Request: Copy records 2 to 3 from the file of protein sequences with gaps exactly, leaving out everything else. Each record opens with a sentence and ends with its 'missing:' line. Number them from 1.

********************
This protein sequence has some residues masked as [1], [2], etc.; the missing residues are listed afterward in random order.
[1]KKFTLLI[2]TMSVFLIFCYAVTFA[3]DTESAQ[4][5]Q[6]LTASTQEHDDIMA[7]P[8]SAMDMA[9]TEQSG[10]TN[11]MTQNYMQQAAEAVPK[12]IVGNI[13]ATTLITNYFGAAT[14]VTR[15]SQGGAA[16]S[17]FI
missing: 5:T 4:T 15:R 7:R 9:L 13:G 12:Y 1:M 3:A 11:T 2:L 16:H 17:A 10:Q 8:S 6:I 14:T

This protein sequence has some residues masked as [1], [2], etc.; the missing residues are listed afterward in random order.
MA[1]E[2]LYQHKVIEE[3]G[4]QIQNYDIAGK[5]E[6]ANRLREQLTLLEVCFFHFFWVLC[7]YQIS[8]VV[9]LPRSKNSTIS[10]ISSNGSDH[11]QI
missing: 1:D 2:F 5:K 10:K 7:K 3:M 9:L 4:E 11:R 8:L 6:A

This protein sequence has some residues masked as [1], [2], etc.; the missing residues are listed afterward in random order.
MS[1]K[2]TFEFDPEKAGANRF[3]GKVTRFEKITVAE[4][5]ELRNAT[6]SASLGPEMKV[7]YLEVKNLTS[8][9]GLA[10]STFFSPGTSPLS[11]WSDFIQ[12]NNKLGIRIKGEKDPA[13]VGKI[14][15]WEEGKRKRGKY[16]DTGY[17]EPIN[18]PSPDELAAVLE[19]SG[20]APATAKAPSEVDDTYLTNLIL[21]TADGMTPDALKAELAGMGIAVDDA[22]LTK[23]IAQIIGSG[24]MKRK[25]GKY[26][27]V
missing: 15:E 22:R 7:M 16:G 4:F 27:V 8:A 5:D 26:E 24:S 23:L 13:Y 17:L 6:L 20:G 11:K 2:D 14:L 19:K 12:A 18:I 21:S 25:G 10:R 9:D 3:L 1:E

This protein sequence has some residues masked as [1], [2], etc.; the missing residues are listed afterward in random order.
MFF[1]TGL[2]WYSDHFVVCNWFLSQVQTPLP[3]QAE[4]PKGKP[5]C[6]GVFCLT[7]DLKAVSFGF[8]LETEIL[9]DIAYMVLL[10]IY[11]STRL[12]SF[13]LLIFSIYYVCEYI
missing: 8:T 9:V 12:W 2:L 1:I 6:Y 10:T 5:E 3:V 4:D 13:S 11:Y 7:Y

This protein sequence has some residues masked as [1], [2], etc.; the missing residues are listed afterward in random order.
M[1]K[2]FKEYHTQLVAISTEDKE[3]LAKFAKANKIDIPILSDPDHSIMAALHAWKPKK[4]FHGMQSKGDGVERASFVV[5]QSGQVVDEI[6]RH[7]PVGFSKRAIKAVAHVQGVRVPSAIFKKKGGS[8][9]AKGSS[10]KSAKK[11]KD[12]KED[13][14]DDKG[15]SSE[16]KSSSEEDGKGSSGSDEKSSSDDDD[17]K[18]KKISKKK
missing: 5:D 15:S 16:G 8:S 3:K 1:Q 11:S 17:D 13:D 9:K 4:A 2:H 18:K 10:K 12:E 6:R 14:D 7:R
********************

This protein sequence has some residues masked as [1], [2], etc.; the missing residues are listed afterward in random order.
MA[1]E[2]LYQHKVIEE[3]G[4]QIQNYDIAGK[5]E[6]ANRLREQLTLLEVCFFHFFWVLC[7]YQIS[8]VV[9]LPRSKNSTIS[10]ISSNGSDH[11]QI
missing: 1:D 2:F 5:K 10:K 7:K 3:M 9:L 4:E 11:R 8:L 6:A

This protein sequence has some residues masked as [1], [2], etc.; the missing residues are listed afterward in random order.
MS[1]K[2]TFEFDPEKAGANRF[3]GKVTRFEKITVAE[4][5]ELRNAT[6]SASLGPEMKV[7]YLEVKNLTS[8][9]GLA[10]STFFSPGTSPLS[11]WSDFIQ[12]NNKLGIRIKGEKDPA[13]VGKI[14][15]WEEGKRKRGKY[16]DTGY[17]EPIN[18]PSPDELAAVLE[19]SG[20]APATAKAPSEVDDTYLTNLIL[21]TADGMTPDALKAELAGMGIAVDDA[22]LTK[23]IAQIIGSG[24]MKRK[25]GKY[26][27]V
missing: 15:E 22:R 7:M 16:G 4:F 27:V 8:A 5:D 26:E 24:S 23:L 13:Y 17:L 6:L 20:G 11:K 2:D 14:L 19:K 12:A 18:I 21:S 25:G 10:R 9:D 3:L 1:E